Historical data from the bureau of labour statistics employment survey key information

When tomorrow's employment survey numbers are published they will be closely examined by market traders for signs of continued economic weakness or of economic recovery taking root. 
To better understand them it is useful to put the monthly survey numbers in historical context. This is also true of the unemployment data from the monthly labour force survey.The data below dates back to 2001. 
Courtesy of U.S. Bureau of Labour Statistics.
 Id:     CES0000000001
Seasonally Adjusted
Super Sector:  Total nonfarm
Industry:      Total nonfarm
NAICS Code:    -
Data Type:     ALL EMPLOYEES, THOUSANDs

scroll down for the data

 

1-Month Net Change
Year Jan Feb Mar Apr May Jun Jul Aug Sep Oct Nov Dec Annual
2001 -16 61 -30 -281 -44 -128 -125 -160 -244 -325 -292 -178
2002 -132 -147 -24 -85 -7 45 -97 -16 -55 126 8 -156
2003 83 -158 -212 -49 -6 -2 25 -42 103 203 18 124
2004 150 43 338 250 310 81 47 121 160 351 64 132
2005 136 240 142 360 169 246 369 195 63 84 334 158
2006 281 317 287 182 11 80 202 185 156 -8 205 180
2007 203 88 218 79 141 67 -49 -26 69 91 127 84
2008 13 -83 -72 -185 -233 -178 -231 -267 -434 -509 -802 -619
2009 -820 -726 -796 -660 -386 -502 -300 -231 -236 -221 -55 -130
2010 -39 -35 192 277 458 -192 -49 -59 -29 171 93 152
2011 68 235 194 217 25(P) 18(P)
P : preliminary
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About haroldchorneyeconomist

I am Professor of political economy at Concordia university in Montréal, Québec, Canada. I received my B.A.Hons (econ.&poli sci) from the University of Manitoba. I also completed my M.A. degree in economics there. Went on to spend two years at the London School of Economics as a Ph.D. student in economics and then completed my Ph.D. in political economy at the University of Toronto. Was named a John W.Dafoe fellow, a CMHC fellow and a Canada Council fellow. I also was named a Woodrow Wilson fellow in 1968 after completing my first class honours undergraduate degree. Worked as an economist in the area of education, labour economics and as the senior economist with the Manitoba Housing and Renewal Corporation for the Government of Manitoba from 1972 to 1978. I also have worked as an economic consultant for MDT socio-economic consultants and have been consulted on urban planning, health policy, linguistic duality and public sector finance questions by the governments of Manitoba, Saskatchewan,the cities of Regina and Saskatoon, Ontario and the Federal government of Canada. I have also been consulted by senior leaders of the British Labour party, MPs from the Progressive Conservative party, the Liberal party and the New Democrats on economic policy questions. Members of the Government of France under the Presidency of Francois Mitterand discussed my work on public sector deficits. I have also run for elected office at the municipal level. I first began to write about quantitative easing as a useful policy option during the early 1980s.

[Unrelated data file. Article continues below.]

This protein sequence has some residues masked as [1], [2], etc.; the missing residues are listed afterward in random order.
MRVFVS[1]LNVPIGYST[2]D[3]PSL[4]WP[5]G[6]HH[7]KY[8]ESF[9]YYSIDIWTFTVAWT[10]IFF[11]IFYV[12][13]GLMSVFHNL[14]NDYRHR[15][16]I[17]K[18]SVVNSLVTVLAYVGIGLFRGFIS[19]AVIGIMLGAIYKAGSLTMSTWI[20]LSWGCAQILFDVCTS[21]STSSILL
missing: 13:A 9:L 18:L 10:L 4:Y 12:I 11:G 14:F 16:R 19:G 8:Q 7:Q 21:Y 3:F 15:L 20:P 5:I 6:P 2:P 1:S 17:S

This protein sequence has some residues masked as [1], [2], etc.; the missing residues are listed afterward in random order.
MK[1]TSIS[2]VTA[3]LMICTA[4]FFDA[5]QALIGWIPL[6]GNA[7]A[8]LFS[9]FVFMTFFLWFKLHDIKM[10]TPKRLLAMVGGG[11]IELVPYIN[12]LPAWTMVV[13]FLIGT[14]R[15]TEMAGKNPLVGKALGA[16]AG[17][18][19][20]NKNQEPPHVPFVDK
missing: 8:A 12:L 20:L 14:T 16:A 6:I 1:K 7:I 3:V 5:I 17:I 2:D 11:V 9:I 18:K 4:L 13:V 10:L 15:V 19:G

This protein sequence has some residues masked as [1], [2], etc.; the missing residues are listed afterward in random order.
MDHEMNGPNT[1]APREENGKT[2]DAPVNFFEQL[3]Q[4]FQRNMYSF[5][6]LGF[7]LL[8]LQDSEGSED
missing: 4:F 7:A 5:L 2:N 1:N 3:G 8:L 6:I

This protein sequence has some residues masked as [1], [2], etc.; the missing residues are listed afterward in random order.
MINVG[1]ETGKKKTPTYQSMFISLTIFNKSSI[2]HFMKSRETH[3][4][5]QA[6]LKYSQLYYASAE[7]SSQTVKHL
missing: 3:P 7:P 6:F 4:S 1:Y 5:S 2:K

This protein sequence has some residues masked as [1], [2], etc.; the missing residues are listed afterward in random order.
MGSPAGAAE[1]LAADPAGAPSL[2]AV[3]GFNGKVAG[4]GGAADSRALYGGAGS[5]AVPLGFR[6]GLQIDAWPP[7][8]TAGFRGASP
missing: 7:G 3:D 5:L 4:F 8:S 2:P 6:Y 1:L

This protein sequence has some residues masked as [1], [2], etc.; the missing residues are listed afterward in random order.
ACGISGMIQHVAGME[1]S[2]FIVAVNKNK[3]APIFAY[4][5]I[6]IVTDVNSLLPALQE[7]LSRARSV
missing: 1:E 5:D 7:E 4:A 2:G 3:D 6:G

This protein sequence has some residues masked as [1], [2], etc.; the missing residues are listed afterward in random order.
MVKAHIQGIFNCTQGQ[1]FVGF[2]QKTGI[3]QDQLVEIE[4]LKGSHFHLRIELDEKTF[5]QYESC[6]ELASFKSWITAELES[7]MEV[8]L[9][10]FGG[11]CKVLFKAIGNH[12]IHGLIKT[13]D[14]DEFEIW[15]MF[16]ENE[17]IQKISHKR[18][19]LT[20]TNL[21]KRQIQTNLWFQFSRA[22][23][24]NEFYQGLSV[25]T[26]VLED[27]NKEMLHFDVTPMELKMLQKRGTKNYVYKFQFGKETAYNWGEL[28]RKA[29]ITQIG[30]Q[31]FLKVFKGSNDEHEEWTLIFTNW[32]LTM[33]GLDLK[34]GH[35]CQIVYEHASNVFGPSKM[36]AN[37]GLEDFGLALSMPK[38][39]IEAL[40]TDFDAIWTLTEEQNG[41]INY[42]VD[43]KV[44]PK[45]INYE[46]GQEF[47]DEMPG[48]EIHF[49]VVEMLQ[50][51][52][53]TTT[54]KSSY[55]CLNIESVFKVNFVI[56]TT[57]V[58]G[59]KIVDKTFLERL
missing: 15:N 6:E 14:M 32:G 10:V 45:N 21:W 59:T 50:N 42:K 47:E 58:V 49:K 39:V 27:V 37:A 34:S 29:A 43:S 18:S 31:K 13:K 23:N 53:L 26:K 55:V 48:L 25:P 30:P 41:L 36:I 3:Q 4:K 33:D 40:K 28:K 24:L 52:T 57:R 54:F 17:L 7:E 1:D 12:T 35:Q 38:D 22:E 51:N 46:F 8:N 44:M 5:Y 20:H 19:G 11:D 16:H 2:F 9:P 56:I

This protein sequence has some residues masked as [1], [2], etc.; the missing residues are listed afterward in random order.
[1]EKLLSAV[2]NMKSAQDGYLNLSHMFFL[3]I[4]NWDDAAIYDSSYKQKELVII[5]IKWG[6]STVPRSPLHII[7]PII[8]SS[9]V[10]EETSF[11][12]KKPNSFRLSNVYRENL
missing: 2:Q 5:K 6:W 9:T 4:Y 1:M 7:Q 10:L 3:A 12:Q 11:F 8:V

This entry was posted in fiscal policy, U.S., Uncategorized, unemployment. Bookmark the permalink.

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